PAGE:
There is a tangible undercurrent of sadness throughout Wormwood, the latest China Bayles novel by Susan Wittig Albert. Recovering from a personal tragedy, China travels to the touristy Mount Zion, where her plan to help a friend teach herbal workshops is sidetracked by a series of mishaps plaguing the restored Kentucky Shaker village. When a shocking murder occurs, her search to uncover the village's secrets leads to a second tale of deception, betrayal, and murder set in the village's end days, and told through the use of letters, journal entries, and newspaper clippings.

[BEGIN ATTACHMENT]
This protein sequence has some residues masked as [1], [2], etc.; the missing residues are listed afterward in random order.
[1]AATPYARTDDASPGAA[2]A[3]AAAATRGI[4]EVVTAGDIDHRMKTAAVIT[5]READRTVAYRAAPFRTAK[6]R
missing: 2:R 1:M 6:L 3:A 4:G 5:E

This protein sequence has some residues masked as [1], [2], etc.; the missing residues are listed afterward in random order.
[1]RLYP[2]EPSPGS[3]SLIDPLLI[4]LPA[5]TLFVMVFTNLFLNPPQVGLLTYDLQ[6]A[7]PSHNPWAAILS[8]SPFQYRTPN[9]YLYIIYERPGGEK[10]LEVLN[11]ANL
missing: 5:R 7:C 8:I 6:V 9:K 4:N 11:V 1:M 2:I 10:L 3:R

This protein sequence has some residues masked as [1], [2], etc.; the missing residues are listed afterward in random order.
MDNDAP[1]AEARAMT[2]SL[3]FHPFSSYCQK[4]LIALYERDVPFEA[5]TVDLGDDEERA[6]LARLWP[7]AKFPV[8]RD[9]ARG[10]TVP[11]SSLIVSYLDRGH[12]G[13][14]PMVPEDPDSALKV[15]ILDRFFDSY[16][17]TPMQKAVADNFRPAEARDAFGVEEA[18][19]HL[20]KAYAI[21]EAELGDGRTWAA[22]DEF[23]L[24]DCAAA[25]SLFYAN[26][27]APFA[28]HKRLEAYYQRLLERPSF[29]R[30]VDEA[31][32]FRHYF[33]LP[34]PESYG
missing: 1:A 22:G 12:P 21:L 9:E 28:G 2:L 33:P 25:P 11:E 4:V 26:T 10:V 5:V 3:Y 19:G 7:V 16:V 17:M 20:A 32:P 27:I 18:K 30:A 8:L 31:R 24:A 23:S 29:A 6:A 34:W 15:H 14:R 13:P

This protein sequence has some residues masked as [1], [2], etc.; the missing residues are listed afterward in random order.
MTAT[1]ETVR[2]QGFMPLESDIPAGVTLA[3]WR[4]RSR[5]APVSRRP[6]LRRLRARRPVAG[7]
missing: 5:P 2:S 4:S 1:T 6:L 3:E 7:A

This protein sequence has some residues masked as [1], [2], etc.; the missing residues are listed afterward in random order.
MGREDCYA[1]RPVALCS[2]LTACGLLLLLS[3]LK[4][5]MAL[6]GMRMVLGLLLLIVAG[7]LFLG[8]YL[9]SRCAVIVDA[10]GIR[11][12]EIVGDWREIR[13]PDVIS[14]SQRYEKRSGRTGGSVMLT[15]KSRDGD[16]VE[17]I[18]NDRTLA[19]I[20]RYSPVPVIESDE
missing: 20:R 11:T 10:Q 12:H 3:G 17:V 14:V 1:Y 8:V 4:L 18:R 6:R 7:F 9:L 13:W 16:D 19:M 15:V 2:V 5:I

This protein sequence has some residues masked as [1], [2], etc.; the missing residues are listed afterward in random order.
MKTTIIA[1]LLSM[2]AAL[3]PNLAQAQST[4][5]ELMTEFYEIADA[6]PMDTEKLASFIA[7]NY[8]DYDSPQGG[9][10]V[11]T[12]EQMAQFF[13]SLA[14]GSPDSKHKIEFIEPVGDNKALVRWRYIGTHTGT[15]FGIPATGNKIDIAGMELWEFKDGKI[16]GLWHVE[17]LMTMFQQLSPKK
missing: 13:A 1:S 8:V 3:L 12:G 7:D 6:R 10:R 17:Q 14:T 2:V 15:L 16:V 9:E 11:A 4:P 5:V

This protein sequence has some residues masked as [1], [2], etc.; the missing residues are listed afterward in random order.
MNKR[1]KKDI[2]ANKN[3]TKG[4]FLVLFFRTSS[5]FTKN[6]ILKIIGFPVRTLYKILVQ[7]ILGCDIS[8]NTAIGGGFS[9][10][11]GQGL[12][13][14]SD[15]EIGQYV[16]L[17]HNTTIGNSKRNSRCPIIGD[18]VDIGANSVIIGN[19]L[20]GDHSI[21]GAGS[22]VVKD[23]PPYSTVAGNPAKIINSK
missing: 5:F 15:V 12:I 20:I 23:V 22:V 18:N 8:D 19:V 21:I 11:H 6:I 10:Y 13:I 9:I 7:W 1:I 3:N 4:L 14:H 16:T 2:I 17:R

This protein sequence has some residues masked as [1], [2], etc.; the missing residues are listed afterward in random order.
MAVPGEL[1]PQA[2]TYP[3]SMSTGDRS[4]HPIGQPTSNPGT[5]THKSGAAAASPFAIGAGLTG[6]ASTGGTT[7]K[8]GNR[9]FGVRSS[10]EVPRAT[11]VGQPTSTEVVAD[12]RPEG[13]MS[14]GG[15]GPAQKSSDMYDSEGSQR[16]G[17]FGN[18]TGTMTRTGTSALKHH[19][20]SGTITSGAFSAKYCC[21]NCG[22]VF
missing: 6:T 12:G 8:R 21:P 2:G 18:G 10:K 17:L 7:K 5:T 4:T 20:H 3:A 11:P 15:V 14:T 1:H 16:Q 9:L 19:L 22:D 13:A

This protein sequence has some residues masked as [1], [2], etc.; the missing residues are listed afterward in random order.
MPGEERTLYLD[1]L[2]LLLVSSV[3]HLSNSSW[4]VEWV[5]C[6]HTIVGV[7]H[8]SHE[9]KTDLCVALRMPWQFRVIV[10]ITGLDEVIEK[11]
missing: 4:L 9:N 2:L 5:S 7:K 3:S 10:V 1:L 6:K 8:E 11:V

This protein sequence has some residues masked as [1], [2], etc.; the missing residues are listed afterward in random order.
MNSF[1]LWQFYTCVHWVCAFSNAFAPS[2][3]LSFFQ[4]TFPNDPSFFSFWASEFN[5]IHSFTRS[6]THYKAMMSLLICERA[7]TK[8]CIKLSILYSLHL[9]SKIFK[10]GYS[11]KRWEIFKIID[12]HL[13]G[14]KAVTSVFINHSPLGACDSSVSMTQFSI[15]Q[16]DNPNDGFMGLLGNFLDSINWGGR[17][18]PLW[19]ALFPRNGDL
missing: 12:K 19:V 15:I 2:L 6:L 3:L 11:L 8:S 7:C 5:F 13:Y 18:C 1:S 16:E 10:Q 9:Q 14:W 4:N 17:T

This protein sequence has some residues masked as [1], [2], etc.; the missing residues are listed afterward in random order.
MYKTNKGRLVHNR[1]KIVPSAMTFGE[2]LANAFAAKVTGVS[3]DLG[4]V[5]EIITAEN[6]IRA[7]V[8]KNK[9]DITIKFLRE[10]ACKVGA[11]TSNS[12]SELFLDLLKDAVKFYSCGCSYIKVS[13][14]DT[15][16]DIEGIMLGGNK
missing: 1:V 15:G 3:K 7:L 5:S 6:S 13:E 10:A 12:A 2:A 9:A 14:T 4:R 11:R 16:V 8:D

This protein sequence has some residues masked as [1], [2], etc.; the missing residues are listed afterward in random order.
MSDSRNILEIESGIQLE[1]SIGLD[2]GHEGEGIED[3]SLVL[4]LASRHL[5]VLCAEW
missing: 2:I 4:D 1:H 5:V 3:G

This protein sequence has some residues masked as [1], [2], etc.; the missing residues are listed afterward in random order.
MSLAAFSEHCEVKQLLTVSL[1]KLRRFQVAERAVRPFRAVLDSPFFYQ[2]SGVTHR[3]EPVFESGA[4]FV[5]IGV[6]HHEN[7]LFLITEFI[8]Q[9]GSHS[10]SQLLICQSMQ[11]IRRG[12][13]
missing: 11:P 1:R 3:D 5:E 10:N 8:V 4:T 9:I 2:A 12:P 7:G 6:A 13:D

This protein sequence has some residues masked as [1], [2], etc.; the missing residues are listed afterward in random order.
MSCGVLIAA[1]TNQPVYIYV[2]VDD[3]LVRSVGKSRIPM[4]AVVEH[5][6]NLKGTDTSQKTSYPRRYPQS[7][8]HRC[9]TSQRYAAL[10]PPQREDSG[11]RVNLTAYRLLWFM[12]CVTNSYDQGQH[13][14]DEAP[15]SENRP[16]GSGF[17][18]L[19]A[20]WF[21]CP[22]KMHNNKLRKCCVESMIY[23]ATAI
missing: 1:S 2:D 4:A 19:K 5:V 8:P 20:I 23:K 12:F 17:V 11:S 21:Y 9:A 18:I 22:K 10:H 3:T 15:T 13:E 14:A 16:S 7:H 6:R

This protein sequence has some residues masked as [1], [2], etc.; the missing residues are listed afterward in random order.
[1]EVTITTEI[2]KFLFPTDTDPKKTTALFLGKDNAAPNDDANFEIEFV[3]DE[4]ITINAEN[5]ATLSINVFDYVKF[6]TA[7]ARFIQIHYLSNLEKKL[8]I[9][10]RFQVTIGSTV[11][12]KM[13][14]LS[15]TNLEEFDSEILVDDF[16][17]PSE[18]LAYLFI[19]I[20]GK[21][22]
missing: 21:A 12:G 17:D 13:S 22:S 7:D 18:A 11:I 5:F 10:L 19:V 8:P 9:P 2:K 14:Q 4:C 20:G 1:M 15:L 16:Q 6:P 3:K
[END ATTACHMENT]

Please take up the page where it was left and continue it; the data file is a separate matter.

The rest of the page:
The deceptively Eden-like existence of the Shakers is stripped bare in Wormwood and the message that emerges is that good people will always be hurt by forces they can't control. It makes for compelling reading, especially when told through the voices of two devout Shaker sisters from the past. At times the narrative is cluttered with details that reveal the author's extensive research, but do little to move the story forward; but Albert is brilliant at turning the "present mimics past" structure upside down and interweaving the two times and places. Readers are kept guessing throughout about who is sabotaging the village, both present and past and who committed the murders. Author Susan Wittig Albert also pens the Beatrix Potter mysteries.